June 22, 2008
June 22, 2008
June 25, 2008
K-12 & Pre-College Engineering
13.218.1 - 13.218.17
Arch Building for Kids What did they learn? What did we learn?
This paper will describe a teaching module that several senior architectural engineering students developed as their senior project. The teaching module targeted 5th or 6th grade students with the goal of creating an engineering outreach program that demonstrated a structural mechanics concept in a fun and interesting manner. The purpose of this paper is to describe the rationale behind the teaching module, and to document the changes we made to the module as we assessed its impact over several trial runs.
The premise of this research project was to devise an outreach program to 5th or 6th grade students that demonstrates an engineering idea in a fun, yet informative way. At the onset we decided against “trial and error” exercises where the students would be asked to create something strictly from their own imagination or intuition. Our argument against such tasks is that they do not accurately reflect the methods that engineers actually use. We also decided against a strictly “show and tell” approach, wherein an impressive experiment or demonstration is conducted to elicit a strong audience reaction. Our argument against the “show and tell” approach was that the “show” part may stick in the children’s memories, but the “tell” part can be easily forgotten.
This project was not only an outreach effort designed to get children interested in the engineering and design of buildings, but it was also a research endeavor undertaken by three architectural engineering seniors as their culminating senior project. As such, they were charged with creating several assessment devices to gauge the effectiveness of their proposed activities. The activities were meant to take place in approximately a one hour time slot.
Our research had a similar overall agenda as did the study by Chakravartula et al.1 insofar as we sought to have our university students thoroughly digest the material at hand and create new means of presenting the subject matter and then to act as teachers in a classroom setting with children. We also found motivation from the study of Elton et al.2 who sought to demonstrate “some interesting and mysterious, but explainable experiments” to a K-12 audience. The key motivator here was the term “explainable,” we really did not want anything to come across as random or inexplicable. The overall structure of our research project, and its credence as a senior capstone project focused on research questions that were similar to Moskal et al.3, namely “how are children impacted by an outreach program”?, and “how are the college students and faculty impacted by the outreach program”?. We also noted that Jeffers et al.4 carefully analyzed similar research questions in outreach programs, namely “how is undergraduate student development positively affected by such outreach programs”? The Jeffers study explored this and other research questions such as “how do outreach program ultimately affect increases in engineering enrollment”? We liked the assessment tools suggested by Poole et al.5 namely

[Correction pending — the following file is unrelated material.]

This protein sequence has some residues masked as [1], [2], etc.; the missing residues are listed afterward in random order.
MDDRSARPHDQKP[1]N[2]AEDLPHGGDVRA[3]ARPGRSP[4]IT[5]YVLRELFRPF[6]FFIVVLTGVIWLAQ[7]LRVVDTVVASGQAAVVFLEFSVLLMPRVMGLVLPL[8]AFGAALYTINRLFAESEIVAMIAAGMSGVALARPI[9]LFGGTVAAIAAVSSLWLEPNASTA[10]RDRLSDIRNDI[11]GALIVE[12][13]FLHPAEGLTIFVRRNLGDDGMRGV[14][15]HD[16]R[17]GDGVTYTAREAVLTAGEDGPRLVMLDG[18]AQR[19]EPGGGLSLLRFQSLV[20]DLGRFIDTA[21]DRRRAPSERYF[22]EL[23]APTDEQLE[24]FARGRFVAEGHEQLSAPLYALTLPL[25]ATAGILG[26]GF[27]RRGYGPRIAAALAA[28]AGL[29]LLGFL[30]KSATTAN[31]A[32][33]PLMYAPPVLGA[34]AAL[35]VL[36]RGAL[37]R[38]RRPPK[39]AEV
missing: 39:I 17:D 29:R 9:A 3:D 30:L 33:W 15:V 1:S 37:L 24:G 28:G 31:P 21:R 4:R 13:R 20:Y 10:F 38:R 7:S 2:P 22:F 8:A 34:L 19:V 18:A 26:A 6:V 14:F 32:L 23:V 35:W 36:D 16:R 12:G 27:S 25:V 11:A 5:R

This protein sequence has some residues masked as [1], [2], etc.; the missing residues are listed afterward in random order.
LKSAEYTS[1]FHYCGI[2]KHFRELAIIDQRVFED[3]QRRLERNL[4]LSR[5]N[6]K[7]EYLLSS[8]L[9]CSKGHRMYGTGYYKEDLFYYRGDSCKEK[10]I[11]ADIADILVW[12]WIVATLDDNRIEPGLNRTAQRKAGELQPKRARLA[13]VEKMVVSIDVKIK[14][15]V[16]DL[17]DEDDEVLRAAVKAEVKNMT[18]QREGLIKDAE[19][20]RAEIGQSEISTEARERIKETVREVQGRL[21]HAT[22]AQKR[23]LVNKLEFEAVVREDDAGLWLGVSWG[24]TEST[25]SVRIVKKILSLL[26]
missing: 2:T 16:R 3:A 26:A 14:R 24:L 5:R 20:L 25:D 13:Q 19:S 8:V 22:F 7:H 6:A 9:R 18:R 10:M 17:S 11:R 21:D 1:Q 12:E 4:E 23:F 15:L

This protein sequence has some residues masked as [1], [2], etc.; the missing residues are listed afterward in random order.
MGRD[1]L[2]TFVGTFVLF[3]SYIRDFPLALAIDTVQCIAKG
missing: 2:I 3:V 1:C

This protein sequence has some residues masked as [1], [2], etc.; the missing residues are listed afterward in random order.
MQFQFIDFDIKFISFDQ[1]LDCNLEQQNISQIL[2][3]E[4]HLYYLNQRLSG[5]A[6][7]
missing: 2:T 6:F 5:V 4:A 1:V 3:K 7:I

Saliklis, E. (2008, June), Arch Building For Kids. What Did They Learn? What Did We Learn? Paper presented at 2008 Annual Conference & Exposition, Pittsburgh, Pennsylvania. https://peer.asee.org/3373
ASEE holds the copyright on this document. It may be read by the public free of charge. Authors may archive their work on personal websites or in institutional repositories with the following citation: © 2008 American Society for Engineering Education. Other scholars may excerpt or quote from these materials with the same citation. When excerpting or quoting from Conference Proceedings, authors should, in addition to noting the ASEE copyright, list all the original authors and their institutions and name the host city of the conference. - Last updated April 1, 2015